Blade Element Momentum (BEM) theory is one of the most widely used methods in wind turbine aerodynamics as it provides an acceptable and efficient approach to wind turbine blade design and analysis [8]. However, BEM theory has failed to match the experience. To improve this theory, several studies have made corrections to this model which mainly concern the correction of tip loss. Certainly, a wind turbine with a finite number of blades is different from a wind turbine with an infinite number of blades. To account for this difference, Prandtl introduced the phenomenon of tip loss. Based on the simple one-dimensional theory that allows the prediction of the wind turbine performance, Glauert was able to develop the BEM theory. To obtain results consistent with reality, Glauert added Prandtl's tip loss correction to the calculations of the BEM theory. According to Glauert, only the induced velocities were affected by tip loss. According to de Vries, the correction includes the induced velocities as well as the mass flow. Shen et al. showed that existing tip loss corrections are not coherent and do not predict a correct physical behavior near the tip. To give better predictions of the load in the tip region, a new model for tip loss correction has been developed by Shen et al. [9, 10]. Besides, the non-linearization of the chord and twist angle of the BEM theory poses problems in the manufacturing of the wind turbine blade. Several researchers have worked on the linearization of the chord and twist angle to overcome the difficulty of manufacturing and to reduce the cost of manufacturing wind turbine blades. Manwell [11] used two constants to linearize the expression of the chord and one constant to linearize the expression of the twist angle. Maalawi et al. [12] estimated a linear distribution of the chord and an exponential distribution of the twist angle. The linearized chord is presented by a line tangential to the theoretical distribution of the chord at the blade position of

The BEM theory gives non-linear distributions of the optimized chord and twist angle. The non-linearization of these distributions poses problems in the manufacturing process of a wind turbine blade and does not always guarantee the best aerodynamic performance. In this paper, the effect of the linearization on aerodynamic performance using Prandtl-Glauert correction model was investigated through four cases. The effect of the linearization on the aerodynamic performance using Shen correction model was also studied. The results have determined the best technique of linearization in terms of higher aerodynamic performance and easy manufacturing process.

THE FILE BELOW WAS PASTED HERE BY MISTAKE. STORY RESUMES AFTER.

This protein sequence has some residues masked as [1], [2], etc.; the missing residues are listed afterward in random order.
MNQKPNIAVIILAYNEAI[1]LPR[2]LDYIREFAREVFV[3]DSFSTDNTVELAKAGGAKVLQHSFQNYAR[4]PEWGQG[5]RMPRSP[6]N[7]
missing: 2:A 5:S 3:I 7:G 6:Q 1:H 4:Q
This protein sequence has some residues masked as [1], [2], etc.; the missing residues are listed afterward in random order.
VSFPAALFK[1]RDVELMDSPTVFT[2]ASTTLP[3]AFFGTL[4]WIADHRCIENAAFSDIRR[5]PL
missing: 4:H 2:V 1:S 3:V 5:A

## 2 Materials and methods

### 2.1 Aerodynamic design

The aerodynamic design of a wind turbine is based on the BEM theory, which is the composition of the momentum theory and the blade element theory.

### 2.2 Preliminary blade design

### 2.3 Design linearization method

The chord and twist angle of the preliminary blade design through optimum rotor theory are non-linear distributions, which adds to the complexity of blade manufacture. The use of linear chord and twist angle distributions remains the most effective solution to avoid this complexity. On the other hand, it can also increase the aerodynamic performance. Figures 4 and 5 present the chord and twist angle distributions of the linearized blades and the preliminary blade design.

Case 1 which combines

Case 2 which combines

Case 3 which combines

Case 4 which combines

## 3 Results and discussion

### 3.1 Linearization using Prandtl-Glauert correction model

The comparison between the thrust curves of the preliminary blade and the linearized blades is given by Fig. 6a. The latter indicates that case 1, which combines

The curves of the torque, the power, the power coefficient of the linearized blades, and the preliminary blade are presented in Figs 6b and 7 respectively. Compared to the preliminary blade design, case 1 and case 2 and case 3, where the chord and the twist angle are linearized, decrease the torque, the power and the power coefficient along the blade. We see that the decrease of case 1 is more important than those of case 2 and case 3. Case 4, where sole chord is linearized at